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A Dialogue Between Two Dissenters

Harsh Sethi

A Project of
Oxford University Press, New Delhi, 2006, pp. 149, Rs. 395.00

VOLUME XXX NUMBER 9 September 2006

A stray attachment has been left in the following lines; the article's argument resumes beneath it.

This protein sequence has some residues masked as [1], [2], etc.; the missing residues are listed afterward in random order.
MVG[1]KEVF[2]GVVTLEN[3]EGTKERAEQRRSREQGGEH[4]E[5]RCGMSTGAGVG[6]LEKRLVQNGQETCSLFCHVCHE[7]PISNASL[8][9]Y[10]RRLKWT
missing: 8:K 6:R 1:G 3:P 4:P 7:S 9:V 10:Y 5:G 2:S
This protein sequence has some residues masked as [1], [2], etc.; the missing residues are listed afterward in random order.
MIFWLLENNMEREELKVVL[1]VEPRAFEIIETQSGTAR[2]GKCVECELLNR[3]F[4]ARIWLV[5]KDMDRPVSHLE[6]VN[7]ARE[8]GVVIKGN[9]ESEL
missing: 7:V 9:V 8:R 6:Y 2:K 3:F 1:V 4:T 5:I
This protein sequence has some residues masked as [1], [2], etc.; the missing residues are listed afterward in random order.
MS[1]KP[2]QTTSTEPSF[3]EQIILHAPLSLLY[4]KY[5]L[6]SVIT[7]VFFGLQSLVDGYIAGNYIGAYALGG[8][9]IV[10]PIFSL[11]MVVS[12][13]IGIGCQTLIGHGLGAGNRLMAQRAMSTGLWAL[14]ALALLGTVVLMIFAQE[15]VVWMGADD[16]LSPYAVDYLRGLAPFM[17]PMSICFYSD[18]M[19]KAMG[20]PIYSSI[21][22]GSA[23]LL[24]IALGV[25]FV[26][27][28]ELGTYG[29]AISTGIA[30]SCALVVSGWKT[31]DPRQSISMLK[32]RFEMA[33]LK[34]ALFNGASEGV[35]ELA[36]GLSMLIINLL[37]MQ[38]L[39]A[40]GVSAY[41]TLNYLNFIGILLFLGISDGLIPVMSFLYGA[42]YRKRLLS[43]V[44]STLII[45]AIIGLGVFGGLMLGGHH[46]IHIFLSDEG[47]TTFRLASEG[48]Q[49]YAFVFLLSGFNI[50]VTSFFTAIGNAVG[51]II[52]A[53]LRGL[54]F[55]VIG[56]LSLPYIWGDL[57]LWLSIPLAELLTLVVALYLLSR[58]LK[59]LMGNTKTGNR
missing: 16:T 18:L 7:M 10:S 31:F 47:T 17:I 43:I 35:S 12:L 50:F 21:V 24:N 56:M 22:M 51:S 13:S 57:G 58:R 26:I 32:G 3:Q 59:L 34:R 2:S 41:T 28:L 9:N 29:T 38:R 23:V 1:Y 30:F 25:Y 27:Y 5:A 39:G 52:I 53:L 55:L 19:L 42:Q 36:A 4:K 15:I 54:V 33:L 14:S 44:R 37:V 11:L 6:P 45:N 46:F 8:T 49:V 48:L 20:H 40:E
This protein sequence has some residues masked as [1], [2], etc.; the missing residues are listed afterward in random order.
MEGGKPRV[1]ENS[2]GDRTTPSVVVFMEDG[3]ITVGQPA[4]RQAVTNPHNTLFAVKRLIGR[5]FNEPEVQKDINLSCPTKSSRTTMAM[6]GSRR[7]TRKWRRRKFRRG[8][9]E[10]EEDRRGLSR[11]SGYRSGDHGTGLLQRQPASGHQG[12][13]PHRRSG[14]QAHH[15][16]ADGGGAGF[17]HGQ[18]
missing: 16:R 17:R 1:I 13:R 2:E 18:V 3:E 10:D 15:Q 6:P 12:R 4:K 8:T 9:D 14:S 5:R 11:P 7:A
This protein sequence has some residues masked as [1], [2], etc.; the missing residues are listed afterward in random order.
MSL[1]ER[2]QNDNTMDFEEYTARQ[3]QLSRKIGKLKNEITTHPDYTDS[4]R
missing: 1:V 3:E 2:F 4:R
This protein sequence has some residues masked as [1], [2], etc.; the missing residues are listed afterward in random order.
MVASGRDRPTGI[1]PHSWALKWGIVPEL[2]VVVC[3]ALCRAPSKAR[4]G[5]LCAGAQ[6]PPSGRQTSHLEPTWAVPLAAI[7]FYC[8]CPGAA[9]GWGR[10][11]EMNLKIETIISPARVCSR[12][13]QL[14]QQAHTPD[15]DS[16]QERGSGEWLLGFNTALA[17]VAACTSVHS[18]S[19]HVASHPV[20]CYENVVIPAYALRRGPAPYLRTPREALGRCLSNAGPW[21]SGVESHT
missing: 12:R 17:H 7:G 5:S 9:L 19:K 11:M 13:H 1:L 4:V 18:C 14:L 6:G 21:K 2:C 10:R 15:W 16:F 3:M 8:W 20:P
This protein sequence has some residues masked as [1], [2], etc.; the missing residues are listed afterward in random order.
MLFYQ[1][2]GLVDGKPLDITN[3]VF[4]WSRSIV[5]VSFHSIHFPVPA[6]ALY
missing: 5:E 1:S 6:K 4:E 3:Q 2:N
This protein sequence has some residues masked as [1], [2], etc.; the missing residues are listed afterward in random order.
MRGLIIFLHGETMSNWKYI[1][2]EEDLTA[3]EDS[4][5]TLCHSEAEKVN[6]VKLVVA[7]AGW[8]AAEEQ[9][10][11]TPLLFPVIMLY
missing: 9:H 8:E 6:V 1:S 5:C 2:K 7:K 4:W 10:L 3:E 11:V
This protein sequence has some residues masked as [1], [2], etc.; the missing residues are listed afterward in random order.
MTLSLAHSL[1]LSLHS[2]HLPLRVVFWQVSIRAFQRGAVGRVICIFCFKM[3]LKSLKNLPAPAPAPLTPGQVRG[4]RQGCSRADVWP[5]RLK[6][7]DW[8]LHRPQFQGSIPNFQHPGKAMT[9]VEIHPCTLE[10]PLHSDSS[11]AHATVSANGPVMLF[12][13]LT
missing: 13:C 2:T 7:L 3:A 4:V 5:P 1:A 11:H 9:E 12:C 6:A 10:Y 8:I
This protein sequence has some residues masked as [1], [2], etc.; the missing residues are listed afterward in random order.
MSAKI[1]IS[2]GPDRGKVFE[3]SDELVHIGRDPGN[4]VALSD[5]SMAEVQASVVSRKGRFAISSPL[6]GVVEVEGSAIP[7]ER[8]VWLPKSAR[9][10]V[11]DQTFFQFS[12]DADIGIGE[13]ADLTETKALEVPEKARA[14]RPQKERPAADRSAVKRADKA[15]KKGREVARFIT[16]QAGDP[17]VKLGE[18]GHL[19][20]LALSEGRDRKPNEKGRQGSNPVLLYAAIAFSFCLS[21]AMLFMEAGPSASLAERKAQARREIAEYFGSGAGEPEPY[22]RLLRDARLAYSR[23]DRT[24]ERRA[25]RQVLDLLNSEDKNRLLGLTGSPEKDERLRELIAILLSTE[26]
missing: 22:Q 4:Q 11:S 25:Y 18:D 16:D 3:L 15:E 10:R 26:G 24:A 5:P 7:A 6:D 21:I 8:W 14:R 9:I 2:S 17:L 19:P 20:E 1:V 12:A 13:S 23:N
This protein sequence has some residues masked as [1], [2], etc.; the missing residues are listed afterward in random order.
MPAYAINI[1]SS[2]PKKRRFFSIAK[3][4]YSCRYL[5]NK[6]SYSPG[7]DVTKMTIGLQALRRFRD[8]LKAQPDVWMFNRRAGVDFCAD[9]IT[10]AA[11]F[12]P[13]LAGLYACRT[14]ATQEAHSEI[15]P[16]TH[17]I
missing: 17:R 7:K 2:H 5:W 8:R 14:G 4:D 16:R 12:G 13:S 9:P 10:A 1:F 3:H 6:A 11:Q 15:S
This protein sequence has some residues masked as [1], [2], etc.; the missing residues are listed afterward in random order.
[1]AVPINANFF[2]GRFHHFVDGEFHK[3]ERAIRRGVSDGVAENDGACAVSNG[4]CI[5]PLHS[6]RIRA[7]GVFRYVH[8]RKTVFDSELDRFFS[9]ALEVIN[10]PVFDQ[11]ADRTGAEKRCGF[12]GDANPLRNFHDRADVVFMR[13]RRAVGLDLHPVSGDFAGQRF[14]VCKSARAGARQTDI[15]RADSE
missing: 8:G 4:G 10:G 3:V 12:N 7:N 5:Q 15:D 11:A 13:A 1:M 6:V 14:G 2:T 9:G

Ashis Nandy is no unfamiliar name. His contrarian positions on a range of issues – even sati, have continued to intrigue, if not irritate many of his readers. He is also, as he claims, consistently misunderstood. Take his writings following the infamous case of the Deorala sati. When most commentators were railing against the barbarous custom, arguing for the use of state force to root out a heinous practice, Ashis Nandy chose to defend the idea of sati, even while denouncing the specific instance at Deorala as murder. The fine distinction was lost on most readers, missing his critique of urban middle class moralizing about the beliefs and cultural credos of the marginalized as a defence of the custom. But then, ‘most urban, modern, educated Indians see their diversity as a source of national disunity – of communalism, casteism, regionalism, parochialism and factionalism.’ Nandy, basing his understanding of our possible futures on ‘persons and communities who insist on living with “unreliable” and “invalid histories”, who live with selves that originate and are grounded in ahistorical modes of constructing the past – in legends, myths and epics’, can appear a little quaint, if not reactionary. That, I believe, would be an error.   Conversations with Nandy, though fun, are rarely easy. Not only because so many of his views run counter to the dominant positions, but equally because of his non-linear, if not elliptic manner of responding to questions. Also disconcerting is his tendency to draw on a bewildering range of sources – from the latest in psychoanalysis, opinion poll surveys, epic literature to social science theorizing. It is to the credit of Ramin Jahanbegloo, Iranian philosopher and cultural critic that what may have been intended as interviews have been transformed into a conversation – a dialogue between two dissenters, each drawing upn the legacies of their rich, and troubled, civilizations. The result is a peek into the minds and ways of thinking of two creative individuals, engaged with both their own evolution as also their take on some of the most troubling questions of the times. Adding poignancy to the dialogue is the fact that Ramin Jahanbegloo, the 2006 Rajni Kothari Fellow at the CSDS, is currently lodged in an Iranian prison on unspecified charges.   At a time when dominant political and intellectual elites seem to have acquiesced in the inevitability of globalization and bought into the hegemonic narratives of nationalism, secularism, patriarchal science and cultural universalism, ...

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